Ridgewood Theatre

55-27 Myrtle Avenue,
Ridgewood, NY 11385

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Ridgewood Theatre

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The Ridgewood Theatre is located on Myrtle Avenue in the Ridgewood section of Queens. It first opened on December 23rd 1916.

It was last operated as a five-screen multiplex by the same people who run the Jackson Theatre and ran the now-closed Loew’s Plaza Corona Theatre.

Sadly in early-March 2008, the Ridgewood Theatre was suddenly closed without any warning. Banners went up on the marquee advertising the building was ‘available for retail use’. The Ridgewood Theatre remained a first-run theatre to the end.

The owner announced in March 2009 that the theatre would reopen with a three screen cinema on the upper level and a mix of shops on the first floor. The Ridgewood Theatre was given Landmark status on January 12, 2010. Despite support to save the building, it was gutted in November 2014.

Contributed by SteveSmith

Recent comments (view all 2,848 comments)

Bway
Bway on April 8, 2015 at 12:28 pm

Yes Peter, nothing changed on the Myrtle side, the marquee is untouched as of yet, the facade (which is landmarked) is untouched, and it even still says that odd “Bushwick Twin” where they used to put the movies that were playing. But I was horrified when I peaked inside the Madison St side doors which happened to be open when I walked by.

PeterKoch
PeterKoch on April 8, 2015 at 12:31 pm

Thanks Bway (Chris). I’ll have a look at what’s left of the Ridgewood Theatre the next time I’m in Ridgewood.

Bway
Bway on April 8, 2015 at 12:36 pm

I was walking down Madison St (on the other side of the street) yesterday, when I noticed the Cypress and madison sides of the theater completely draped in scaffolding and black cloth to catch debris, when I noticed the old Madison St emergency doors open with workers going in and out, so I rushed across the street to attempt to get a glimpse of the inside. It reminded me of a time about 10 years ago when I did the same walk, and the same doors were open when the theater was still operating, and workers were fixing the hinges on the doors, and saw what was then the inside of the old left of stage orchestra level theater (one of 5 at the time). But this time it wasn’t the nostalgic feeling I had 10 years ago looking in those same doors….this time it was complete horror as I looked inside and saw nothing inside but the exposed brick walls, and in the distance the lobby doors to Myrtle Ave….the balcony completely eliminated and removed, exposing the windows on the second floor facing Myrtle. I was so horrified I just kept walking till I hit Myrtle Ave, and then walked back and snapped this photo quick.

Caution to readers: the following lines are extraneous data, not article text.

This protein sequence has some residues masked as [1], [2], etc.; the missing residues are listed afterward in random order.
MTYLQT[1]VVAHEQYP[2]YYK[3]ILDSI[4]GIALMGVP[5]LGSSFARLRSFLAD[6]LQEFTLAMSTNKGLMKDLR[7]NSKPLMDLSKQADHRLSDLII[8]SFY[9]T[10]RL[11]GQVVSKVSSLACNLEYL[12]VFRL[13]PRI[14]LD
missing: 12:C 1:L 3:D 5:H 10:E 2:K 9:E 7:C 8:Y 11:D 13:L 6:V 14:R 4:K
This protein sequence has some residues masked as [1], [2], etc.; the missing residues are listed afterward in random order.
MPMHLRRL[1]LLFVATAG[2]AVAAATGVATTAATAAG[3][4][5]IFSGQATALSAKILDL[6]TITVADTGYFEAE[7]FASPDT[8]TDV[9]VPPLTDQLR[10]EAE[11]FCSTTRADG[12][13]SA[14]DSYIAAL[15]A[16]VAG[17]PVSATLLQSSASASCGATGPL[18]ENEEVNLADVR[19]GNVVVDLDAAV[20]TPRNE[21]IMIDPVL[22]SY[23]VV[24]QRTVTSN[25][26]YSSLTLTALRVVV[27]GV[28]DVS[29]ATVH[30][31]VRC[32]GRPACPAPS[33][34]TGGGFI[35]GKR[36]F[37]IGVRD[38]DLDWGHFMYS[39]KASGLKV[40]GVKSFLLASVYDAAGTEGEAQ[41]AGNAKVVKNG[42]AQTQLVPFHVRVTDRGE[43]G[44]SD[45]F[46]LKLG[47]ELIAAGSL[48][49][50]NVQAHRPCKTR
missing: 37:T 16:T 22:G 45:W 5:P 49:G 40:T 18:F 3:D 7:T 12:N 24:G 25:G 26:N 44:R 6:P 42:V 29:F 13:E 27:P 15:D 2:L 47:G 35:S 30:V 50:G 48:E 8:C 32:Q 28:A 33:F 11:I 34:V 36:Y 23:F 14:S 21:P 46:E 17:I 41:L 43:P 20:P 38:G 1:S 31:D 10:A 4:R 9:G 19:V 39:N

PeterKoch
PeterKoch on April 8, 2015 at 12:38 pm

Thanks Chris. I can well relate to your feeling of horror. Like a piece of one’s past, irretrievably gone, forever. Ugh !

johndereszewski
johndereszewski on April 8, 2015 at 12:39 pm

So sorry to hear the bad news Bway – but thanks for being the messenger. It is too bad that none of the proposals for the retention of at least a small portion of the old theater that some local groups had presented went anywhere. But at least we wil have our memories – and this terrific page.

PeterKoch
PeterKoch on April 8, 2015 at 12:41 pm

Yes, John. Quite true. “We’ll always have Paris”, so to speak, regarding the Ridgewood Theatre.

Bway
Bway on April 8, 2015 at 12:42 pm

Presumably, the next step (considering that scaffolding and dust collection cloth has been draped around the theater on the Cypress and Madison sides of the building), will be the process of punching window holes all along and into the side of the Ridgewood. The Ridgewood couldn’t have had a worse fate other than total demolition. Less remains of it now than even the RKO Bushwick which sat in shambles for 30 years. It’s really unbelievable.

Bway
Bway on April 8, 2015 at 12:44 pm

John, I can’t believe they didn’t even keep the lobby intact, or at least attempt to keep the beautiful plaster in the lobby and retrofit it to whatever they will be doing with that space. It’s a real shame.

PeterKoch
PeterKoch on April 8, 2015 at 12:53 pm

Yes, one would think that the lobby could have remained intact as the entrance to the apartment building that the Ridgewood Theatre is being made into.

Ironically, on Page 2 of the March 26 – April 1 2015 issued of Time Out New York Magazine is an article titled “Ridgewood On The Rise” about new bars and restaurants in Ridgewood. Bierliechen at 582 Seneca Avenue between Grove and Menahan plans to serve sauerbraten, which will make it the first place to serve German food in Ridgewood, other than the Blau Weiss Gottscheer Hall at Fairview and Linden, in a LONG time.

johndereszewski
johndereszewski on April 8, 2015 at 12:56 pm

You are absolutely right Bway, especially since the lobby could have been a terrific gateway to the residence. But I guess the bottom line – and a severe lack of imagination – said otherwise.

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